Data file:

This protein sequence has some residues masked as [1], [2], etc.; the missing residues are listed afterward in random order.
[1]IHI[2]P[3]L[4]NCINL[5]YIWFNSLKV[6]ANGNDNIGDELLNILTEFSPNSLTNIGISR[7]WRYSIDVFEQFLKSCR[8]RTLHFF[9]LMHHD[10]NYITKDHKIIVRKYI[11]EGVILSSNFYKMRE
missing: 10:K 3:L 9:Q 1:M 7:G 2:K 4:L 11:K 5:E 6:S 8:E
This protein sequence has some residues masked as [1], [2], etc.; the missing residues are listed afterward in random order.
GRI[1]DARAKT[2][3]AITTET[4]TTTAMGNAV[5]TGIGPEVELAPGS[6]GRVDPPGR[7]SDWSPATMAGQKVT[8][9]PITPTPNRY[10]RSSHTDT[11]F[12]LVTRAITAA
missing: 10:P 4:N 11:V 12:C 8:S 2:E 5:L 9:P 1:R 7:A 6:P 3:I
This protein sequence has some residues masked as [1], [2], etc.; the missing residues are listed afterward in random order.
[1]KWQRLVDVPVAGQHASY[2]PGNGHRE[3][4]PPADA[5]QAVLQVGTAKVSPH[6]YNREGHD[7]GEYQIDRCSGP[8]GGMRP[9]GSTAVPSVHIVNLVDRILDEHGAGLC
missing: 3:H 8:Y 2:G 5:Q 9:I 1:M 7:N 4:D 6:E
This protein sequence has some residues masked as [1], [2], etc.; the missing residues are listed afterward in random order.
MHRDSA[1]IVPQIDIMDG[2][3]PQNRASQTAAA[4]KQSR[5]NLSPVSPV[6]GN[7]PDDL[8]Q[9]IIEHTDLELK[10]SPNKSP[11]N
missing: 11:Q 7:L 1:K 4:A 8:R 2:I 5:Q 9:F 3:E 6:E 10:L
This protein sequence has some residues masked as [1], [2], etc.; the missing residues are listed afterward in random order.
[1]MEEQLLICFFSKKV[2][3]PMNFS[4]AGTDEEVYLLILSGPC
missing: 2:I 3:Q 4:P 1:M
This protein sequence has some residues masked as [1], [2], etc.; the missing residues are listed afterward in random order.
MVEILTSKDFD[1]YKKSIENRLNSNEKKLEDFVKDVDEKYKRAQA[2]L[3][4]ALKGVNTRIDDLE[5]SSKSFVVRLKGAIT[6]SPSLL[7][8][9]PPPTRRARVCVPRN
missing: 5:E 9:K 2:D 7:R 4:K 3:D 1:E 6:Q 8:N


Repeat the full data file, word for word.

This protein sequence has some residues masked as [1], [2], etc.; the missing residues are listed afterward in random order.
[1]IHI[2]P[3]L[4]NCINL[5]YIWFNSLKV[6]ANGNDNIGDELLNILTEFSPNSLTNIGISR[7]WRYSIDVFEQFLKSCR[8]RTLHFF[9]LMHHD[10]NYITKDHKIIVRKYI[11]EGVILSSNFYKMRE
missing: 10:K 3:L 9:Q 1:M 7:G 2:K 4:L 11:K 5:E 6:S 8:E
This protein sequence has some residues masked as [1], [2], etc.; the missing residues are listed afterward in random order.
GRI[1]DARAKT[2][3]AITTET[4]TTTAMGNAV[5]TGIGPEVELAPGS[6]GRVDPPGR[7]SDWSPATMAGQKVT[8][9]PITPTPNRY[10]RSSHTDT[11]F[12]LVTRAITAA
missing: 10:P 4:N 11:V 12:C 8:S 2:E 5:L 9:P 1:R 7:A 6:P 3:I
This protein sequence has some residues masked as [1], [2], etc.; the missing residues are listed afterward in random order.
[1]KWQRLVDVPVAGQHASY[2]PGNGHRE[3][4]PPADA[5]QAVLQVGTAKVSPH[6]YNREGHD[7]GEYQIDRCSGP[8]GGMRP[9]GSTAVPSVHIVNLVDRILDEHGAGLC
missing: 3:H 8:Y 2:G 5:Q 9:I 1:M 7:N 4:D 6:E
This protein sequence has some residues masked as [1], [2], etc.; the missing residues are listed afterward in random order.
MHRDSA[1]IVPQIDIMDG[2][3]PQNRASQTAAA[4]KQSR[5]NLSPVSPV[6]GN[7]PDDL[8]Q[9]IIEHTDLELK[10]SPNKSP[11]N
missing: 11:Q 7:L 1:K 4:A 8:R 2:I 5:Q 9:F 3:E 6:E 10:L
This protein sequence has some residues masked as [1], [2], etc.; the missing residues are listed afterward in random order.
[1]MEEQLLICFFSKKV[2][3]PMNFS[4]AGTDEEVYLLILSGPC
missing: 2:I 3:Q 4:P 1:M
This protein sequence has some residues masked as [1], [2], etc.; the missing residues are listed afterward in random order.
MVEILTSKDFD[1]YKKSIENRLNSNEKKLEDFVKDVDEKYKRAQA[2]L[3][4]ALKGVNTRIDDLE[5]SSKSFVVRLKGAIT[6]SPSLL[7][8][9]PPPTRRARVCVPRN
missing: 5:E 9:K 2:D 7:R 4:K 3:D 1:E 6:Q 8:N